Small Talk Tag: Miniature

A Gilded Palace Comes to America

Catherine Palace

It’s hard not to be amazed by Russia’s eighteenth century Catherine Palace. With its sky blue and gold gilded façade, the building is three stories of “whipped cream” Rococo architecture. The interior is equally stunning: grand halls with marquetry floors, ornately-painted ceilings, and, of course, wall-to-wall flowery molding dripping with gold leaf.

Private collector Carole Kaye commissioned Robert Dawson of The Modelroom to miniaturize the fairy tale magic of the Catherine Palace. Nearly a decade later, the finished product has been gifted to the Kathleen Savage Browning Miniatures Collection at the Kentucky Gateway Museum (on view through April 30, 2016). One of the most stunning rooms in the miniature palace is a 1:12 scale interpretation of the Amber Room, in which Dawson hand painted and engraved hundreds of pieces of veneer to emulate amber. The full-scale Amber Room was once considered the “eighth wonder of the world.” Maybe the miniature Catherine Palace could be considered for the ninth!
Photo: KSB Miniatures Collection.

Allegory of a Lullaby: The Inspiration

Johannes Landman

Many of the artists represented in T/m’s fine-scale miniature collection draw inspiration from history, architecture, and the natural world. However, Johannes Landman also turned to his own personal history as inspiration for this beautiful cradle, titled Allegory of a Lullaby.

Formally, the cradle is based on a traditional Dutch cradle with four panels and delicately carved scrollwork details. Like much of his work, Landman emulated the style of the Dutch Old Masters for the allegorical scenes on each side of the cradle. Informally, the most touching source of inspiration for this work can be noted by the fact that he often calls this work “Christina’s Cradle,” in reference to his mother, who died when he was an infant. The work, which took over 1,100 hours to plan and create, is a tribute to every child who has lost a mother.

American Folk Art in Furniture

Folk art furniture

If you’ve been following our blog for a while now, you know that fine-scale miniature artists Jim Ison and Therese Bahl didn’t stop once the bones of the room were finished. They had to furnish it! For “A Tribute to the Classic Period of American Folk Art,” Ison and Bahl made sure they had plenty of seating. Ison created two spindle back chairs with tan leather seats, a Windsor chair painted green, and a Martha Washington chair based on a circa 1800 model upholstered in flowered print. Bahl made a black Hitchcock chair based on a circa 1830s Connecticut model with painted gold designs, and a pink sidechair with painted fruit, flowers, and accents.

With plenty of places to sit, Bahl added a wood swing table with a rural house scene and a black metal deed box with painted embellishments. Ison contributed a mahogany writing desk with six drawers and accessories, an octagonal-topped mahogany tilt top table based on a circa 1800 model with spade feet, and a clock for the mantle with a painted landscape and gold finials. Together, they created a yellow Boston rocker with an ocean scene and a decoratively painted side table. While this may be just another project in the life of a fine-scale miniature artist, we, for one, are exhausted!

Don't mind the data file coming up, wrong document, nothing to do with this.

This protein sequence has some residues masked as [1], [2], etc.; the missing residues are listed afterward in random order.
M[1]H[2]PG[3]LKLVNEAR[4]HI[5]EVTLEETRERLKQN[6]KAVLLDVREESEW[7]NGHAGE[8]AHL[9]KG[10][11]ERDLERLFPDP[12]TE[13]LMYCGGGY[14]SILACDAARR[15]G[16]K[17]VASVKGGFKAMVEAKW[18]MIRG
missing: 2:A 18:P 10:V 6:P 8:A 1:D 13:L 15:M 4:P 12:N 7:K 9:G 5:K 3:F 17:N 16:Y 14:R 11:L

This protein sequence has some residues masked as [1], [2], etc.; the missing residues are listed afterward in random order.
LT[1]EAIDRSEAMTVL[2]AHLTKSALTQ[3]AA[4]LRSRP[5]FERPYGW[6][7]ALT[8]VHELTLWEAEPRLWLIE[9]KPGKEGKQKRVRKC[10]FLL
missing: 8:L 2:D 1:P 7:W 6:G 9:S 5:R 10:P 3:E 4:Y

Lights, Camera, Miniatures!

Miniature museum in lyon

Like T/m, Lyon, France’s Musée Miniature et Cinéma features two distinct, yet related collections. Rather than toys, this French museum collects, conserves, and displays a variety of cinema props and objects, many of which are actually miniatures in their own right. For generations, filmmakers have used small-scale models and dioramas as a less expensive alternative to filming in an exotic location, or using full-scale props, or computer-generated imagery. Miniatures can have a use beyond just art you know!

The other half of the collection at Musée Miniature et Cinéma focuses on fine-scale miniatures, many of which were created by the museum’s founder, Dan Ohlmann. Formally trained as a cabinetmaker, Ohlmann works in a variety of media, and is especially drawn to the curvaceous (and difficult to recreate!) Art Nouveau style. Operating in a historic sixteenth-century building, the museum also houses a workshop for miniature artisans, who at the moment are collaborating on a scaled-down version of the Brasserie Georges.
Photo: Restaurant Maxim’s de Paris, Dan Ohlmann. Courtesy of Musée Miniature et Cinéma.

American Folk Art Murals in Miniature

folk art mural wallpaper

It is believed that the home’s namesake, Ezra Carroll, commissioned the artfully adorned walls in the Ezra Carroll House. Located on a busy east-west thoroughfare near the store he owned, Carroll occupied the home from 1815 until his death in 1844. During this time, he hired itinerant painter William Price to paint the walls of his home.

While all the rage in England and France, scenic wallpaper was expensive to import and difficult to get your hands on. Ever resourceful, Americans folk artists in New York and New England found a DIY solution worthy of a 21st-century pin: hand-painting oil landscapes directly onto dry plaster.

While we know very little about Price, we do know he is the murals’ artist thanks to his signing and dating the work. Some scholars think he may be the same William H. Price that is listed as living in New York City in 1844, and that he may have been a veteran of the War of 1812 because of his depiction of Commander Perry’s victory at the Battle of Lake Erie in one of the murals. Scholars assume that he took inspiration from local and exotic scenic views in order to duplicate the French’s elaborate wallpapers.

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